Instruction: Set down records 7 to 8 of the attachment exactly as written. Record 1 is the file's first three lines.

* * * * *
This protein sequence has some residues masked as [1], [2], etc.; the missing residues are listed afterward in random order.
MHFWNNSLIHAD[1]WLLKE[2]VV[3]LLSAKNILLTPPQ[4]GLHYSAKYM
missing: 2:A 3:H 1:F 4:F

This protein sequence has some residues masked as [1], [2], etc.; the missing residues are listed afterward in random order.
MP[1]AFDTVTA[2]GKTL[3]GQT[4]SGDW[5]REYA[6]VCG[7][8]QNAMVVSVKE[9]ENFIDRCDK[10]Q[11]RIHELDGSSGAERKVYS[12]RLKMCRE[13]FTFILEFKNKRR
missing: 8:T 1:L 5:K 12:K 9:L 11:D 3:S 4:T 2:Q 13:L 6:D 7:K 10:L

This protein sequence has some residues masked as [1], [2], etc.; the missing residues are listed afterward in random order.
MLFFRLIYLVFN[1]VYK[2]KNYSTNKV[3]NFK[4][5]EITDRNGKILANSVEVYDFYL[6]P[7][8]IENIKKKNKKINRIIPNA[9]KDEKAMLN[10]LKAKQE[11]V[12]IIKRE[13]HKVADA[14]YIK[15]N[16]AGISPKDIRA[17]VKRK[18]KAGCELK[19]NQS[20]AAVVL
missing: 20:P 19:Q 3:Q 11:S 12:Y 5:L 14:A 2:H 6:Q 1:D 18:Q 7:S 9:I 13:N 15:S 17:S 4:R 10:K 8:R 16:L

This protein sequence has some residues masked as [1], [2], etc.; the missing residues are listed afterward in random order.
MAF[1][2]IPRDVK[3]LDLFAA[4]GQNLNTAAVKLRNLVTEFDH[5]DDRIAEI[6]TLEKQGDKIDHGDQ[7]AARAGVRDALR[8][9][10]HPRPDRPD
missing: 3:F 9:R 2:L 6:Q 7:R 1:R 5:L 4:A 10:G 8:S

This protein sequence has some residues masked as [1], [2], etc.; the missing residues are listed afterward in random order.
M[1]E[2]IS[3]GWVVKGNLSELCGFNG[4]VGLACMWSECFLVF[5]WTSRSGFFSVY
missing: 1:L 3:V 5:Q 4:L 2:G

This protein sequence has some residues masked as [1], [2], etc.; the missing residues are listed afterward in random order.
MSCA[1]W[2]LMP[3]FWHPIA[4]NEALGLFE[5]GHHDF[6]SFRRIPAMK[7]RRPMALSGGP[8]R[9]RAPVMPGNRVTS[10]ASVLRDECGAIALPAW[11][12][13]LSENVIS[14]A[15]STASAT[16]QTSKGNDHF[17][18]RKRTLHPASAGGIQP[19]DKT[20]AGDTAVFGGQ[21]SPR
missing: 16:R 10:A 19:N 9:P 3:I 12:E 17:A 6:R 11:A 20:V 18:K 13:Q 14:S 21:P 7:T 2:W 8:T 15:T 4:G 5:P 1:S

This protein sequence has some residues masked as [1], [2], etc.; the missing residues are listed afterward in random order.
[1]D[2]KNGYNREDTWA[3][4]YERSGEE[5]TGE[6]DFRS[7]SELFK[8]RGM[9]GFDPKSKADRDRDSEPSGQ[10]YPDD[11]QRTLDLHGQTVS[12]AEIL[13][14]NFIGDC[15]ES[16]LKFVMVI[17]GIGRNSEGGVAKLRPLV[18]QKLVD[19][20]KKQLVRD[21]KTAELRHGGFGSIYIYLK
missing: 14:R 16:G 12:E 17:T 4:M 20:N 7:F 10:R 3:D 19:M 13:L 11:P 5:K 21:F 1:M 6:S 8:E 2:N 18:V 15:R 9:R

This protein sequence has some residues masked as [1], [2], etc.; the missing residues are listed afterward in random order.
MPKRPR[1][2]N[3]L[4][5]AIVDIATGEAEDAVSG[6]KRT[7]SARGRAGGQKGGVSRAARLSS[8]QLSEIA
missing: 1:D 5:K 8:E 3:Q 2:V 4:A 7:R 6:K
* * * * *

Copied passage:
This protein sequence has some residues masked as [1], [2], etc.; the missing residues are listed afterward in random order.
[1]D[2]KNGYNREDTWA[3][4]YERSGEE[5]TGE[6]DFRS[7]SELFK[8]RGM[9]GFDPKSKADRDRDSEPSGQ[10]YPDD[11]QRTLDLHGQTVS[12]AEIL[13][14]NFIGDC[15]ES[16]LKFVMVI[17]GIGRNSEGGVAKLRPLV[18]QKLVD[19][20]KKQLVRD[21]KTAELRHGGFGSIYIYLK
missing: 14:R 16:G 12:E 17:T 4:M 20:N 7:F 10:R 3:D 19:M 13:L 11:P 5:K 21:F 1:M 6:S 8:E 2:N 18:V 15:R 9:R

This protein sequence has some residues masked as [1], [2], etc.; the missing residues are listed afterward in random order.
MPKRPR[1][2]N[3]L[4][5]AIVDIATGEAEDAVSG[6]KRT[7]SARGRAGGQKGGVSRAARLSS[8]QLSEIA
missing: 1:D 5:K 8:E 3:Q 2:V 4:A 7:R 6:K